Negotiating With Children
The wonders of parents bring many joys and excitement to our lives, redefining how we perceive the amazing part of life. Inevitably, there are also challenges that raising children can bring. We have all seen the public temper tantrums of young children in grocery stores or parking lots, that would cause any parent to blush. While these moments of extreme emotion are natural and likely to happen at some point or another, there are also strategies to negotiate with your children to help guide them through life and discover their way.
As children age, they become more adept at understanding the emotions in themselves and in others, however, the younger the children, the less likely they are to emotionally regulate, especially in times of struggle. This is an important place for parents to step in, as they are uniquely positioned to help support children in discovering that emotions are normal. While any emotion can feel extreme, it is just a natural part of the human experience. Emotions don't just affect children. Parents need to be mindful of their emotions which are also a natural part of life and normal response, as our little ones can trigger emotions in us as well.
Listening to your children is one key component of navigating negotiations, however, this can also be one of the more challenging pieces. When faced with a frustrated child, taking the time to listen to and understand what they are feeling and helping them find a solution can be integral in navigating a complex and challenging set of feelings. This positive modeling can teach your child positive behavior, emotional regulation and empathy.
Our children will look to us for answers, but it is important to understand that including them in the conversation to find solutions, can give them ownership of the decision-making process. By teaching your children to find solutions, you create a community in your household that values the perspective of all members which is a valuable lesson for future interactions. While not every solution they propose will come to fruition, talking through this process with your children can give them a positive environment to place their energy.
Children require boundaries for safe and healthy environments that must be set by the adults in their lives. For adults, it is important to understand the difference between immovable boundaries and when there are limits that can be discussed as a family. While sometimes discussions are warranted, it is also necessary to enforce standards when children push back, as negotiating does not always mean that everyone always gets everything they want. When setting rules for the family that can be determined and agreed to by all members, you can set integral boundaries as a group before things go awry. By establishing a practice of family circles as a normal family activity, you can determine limits as a family during normal times, so that every family member can gain ownership of the set rules of the household.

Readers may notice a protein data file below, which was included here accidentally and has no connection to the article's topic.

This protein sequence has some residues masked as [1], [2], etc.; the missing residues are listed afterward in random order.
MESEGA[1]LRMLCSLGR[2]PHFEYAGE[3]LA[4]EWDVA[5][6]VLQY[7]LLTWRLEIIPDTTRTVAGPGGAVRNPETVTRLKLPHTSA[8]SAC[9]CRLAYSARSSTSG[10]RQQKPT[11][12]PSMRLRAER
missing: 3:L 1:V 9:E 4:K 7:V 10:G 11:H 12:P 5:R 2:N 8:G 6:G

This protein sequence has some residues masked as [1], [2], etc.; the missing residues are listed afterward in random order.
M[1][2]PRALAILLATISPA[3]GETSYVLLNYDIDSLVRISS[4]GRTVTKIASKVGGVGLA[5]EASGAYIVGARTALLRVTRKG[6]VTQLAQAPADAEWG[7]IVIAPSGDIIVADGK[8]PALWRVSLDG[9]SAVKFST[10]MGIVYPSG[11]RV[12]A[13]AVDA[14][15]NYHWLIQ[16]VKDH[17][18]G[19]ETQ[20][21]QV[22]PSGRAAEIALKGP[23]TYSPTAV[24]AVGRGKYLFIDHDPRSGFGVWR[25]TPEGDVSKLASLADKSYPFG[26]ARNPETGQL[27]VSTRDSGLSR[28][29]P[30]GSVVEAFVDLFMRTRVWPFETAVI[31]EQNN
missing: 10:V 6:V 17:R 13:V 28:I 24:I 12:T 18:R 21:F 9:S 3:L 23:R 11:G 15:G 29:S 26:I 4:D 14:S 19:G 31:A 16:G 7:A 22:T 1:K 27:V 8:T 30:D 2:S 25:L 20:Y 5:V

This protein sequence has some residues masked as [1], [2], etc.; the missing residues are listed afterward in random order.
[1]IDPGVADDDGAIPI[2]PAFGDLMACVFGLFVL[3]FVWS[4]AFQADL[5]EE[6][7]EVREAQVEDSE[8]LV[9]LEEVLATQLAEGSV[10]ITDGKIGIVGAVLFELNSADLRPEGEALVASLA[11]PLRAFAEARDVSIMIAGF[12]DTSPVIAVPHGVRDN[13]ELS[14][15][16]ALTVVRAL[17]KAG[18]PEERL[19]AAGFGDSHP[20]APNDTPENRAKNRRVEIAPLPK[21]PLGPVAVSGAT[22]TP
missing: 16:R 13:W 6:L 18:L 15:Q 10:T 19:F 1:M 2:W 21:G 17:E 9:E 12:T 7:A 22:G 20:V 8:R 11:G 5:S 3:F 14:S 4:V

Navigating negotiations with adults can be eased with some negotiation training professional development. While these tactics are useful, children add an additional layer of lacking awareness and emotional maturity. It is important to remember that you will not win every argument, nor should you. However, setting essential boundaries, keeping them safe and knowing that their best interest is at the heart of the conversation are important things to keep in mind while negotiating with a young child. Consider using some strategies from negotiations training with your children with the caveat that they lack some of the processing abilities that adults hold, so there may be additional nuances that you need to navigate as you work with your child.
Negotiating with anyone can take you on a roller coaster of back and forth, and with children, they cannot process information in the same way as adults. As you consider parenting, you can introduce some useful and healthy strategies to help you and your children navigate the process a bit more smoothly.